What’s going wrong for these people is that they haven’t changed their approach. The way they’re implementing influencer strategies is essentially the same as if they’d paid for a number of TV commercials without any overarching narrative or strategy to guide them. And while that’s going on, they’ve got print and radio ads, and email newsletters, and any other number of strategies going, all with different messages and each ad type being managed by a different team. This is where the transformation needs to happen. It’s not that influencer marketing can transform a business, it’s that marketers themselves need to transform their approach.
Influencer campaigns need to tie back to the themes and goals of the larger strategy. In a blog post on Traackr’s website Chabot goes into the detail that his conference presentation contained. Marketers and brands need to rethink everything, top to bottom, to really harness the power of influencer marketing. Budgets need to reflect the more prominent role IM needs to play, yes, but there need to be organisational transformations, as well. Better collaborations between teams is vital, while new software tools need to be put in place to facilitate that. They’ll need to gain a better understanding of their influencers’ audiences—what makes them loyal to influencers will also work to make them loyal to the brand. Identifying the stage of the “customer journey” each of these distinct audiences is at should inform their approach, and likely mirrors the state of the relationship with influencers. So, if they’re in the beginning/experimentation phase with the influencer, then the goal for the audience should reflect that. In other words, the holistic approach may start with the way influencer relationships are cultivated and nurtured, but nothing changes until marketing teams themselves do.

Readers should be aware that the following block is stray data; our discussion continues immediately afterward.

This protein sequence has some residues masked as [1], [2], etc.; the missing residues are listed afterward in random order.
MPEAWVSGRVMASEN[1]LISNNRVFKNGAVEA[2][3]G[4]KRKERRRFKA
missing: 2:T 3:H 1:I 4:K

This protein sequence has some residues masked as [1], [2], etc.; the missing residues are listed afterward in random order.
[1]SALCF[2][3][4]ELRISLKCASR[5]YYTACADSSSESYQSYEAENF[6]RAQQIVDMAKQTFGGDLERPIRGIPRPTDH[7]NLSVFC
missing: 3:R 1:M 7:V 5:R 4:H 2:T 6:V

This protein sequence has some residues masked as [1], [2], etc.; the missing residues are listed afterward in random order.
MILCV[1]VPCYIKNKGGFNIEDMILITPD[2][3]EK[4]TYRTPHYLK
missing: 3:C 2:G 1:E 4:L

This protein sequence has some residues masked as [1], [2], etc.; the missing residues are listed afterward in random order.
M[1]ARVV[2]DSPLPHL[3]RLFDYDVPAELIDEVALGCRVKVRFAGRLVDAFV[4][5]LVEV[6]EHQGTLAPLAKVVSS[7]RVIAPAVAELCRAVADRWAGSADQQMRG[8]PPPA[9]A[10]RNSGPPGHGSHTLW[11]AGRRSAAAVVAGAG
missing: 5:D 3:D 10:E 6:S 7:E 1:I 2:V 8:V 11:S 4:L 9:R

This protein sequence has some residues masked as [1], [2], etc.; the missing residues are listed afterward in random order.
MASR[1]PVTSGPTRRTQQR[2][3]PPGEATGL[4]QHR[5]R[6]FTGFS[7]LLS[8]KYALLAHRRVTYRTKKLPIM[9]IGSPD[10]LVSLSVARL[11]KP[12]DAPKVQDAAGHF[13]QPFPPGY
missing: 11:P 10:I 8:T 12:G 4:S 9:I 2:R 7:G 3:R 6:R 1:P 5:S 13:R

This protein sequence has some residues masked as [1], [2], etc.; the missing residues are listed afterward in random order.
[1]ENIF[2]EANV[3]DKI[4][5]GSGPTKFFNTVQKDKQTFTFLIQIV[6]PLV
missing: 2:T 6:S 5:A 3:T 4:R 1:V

The transformation Chabot talks about has nothing to do with any one method of influencer marketing. It doesn’t matter where or how you find influencers. Whether you’re using an AI engine to automate campaigns, or scouring marketplaces for influencers to create sponsored content, whether you pay your influencers in cash or product, or not at all, none of it matters as much as how you’re going to put all these discrete parts together to form a whole. That “whole” you’re after is an “always-on” approach, where brands are actively participating in these communities they’re marketing to and not every interaction needs a metric or dollar sign attached to it. That’s a huge break from the traditional way of thinking, but that’s what gives influencer marketing the potential to be so transformative.
If you missed it in the text above, here’s the link to Nicolas Chabot’s post, From Experimentation to Transformation.
And if you’re curious as to the research that supports Chabot’s ideas, you can download the report on Influence 2.0.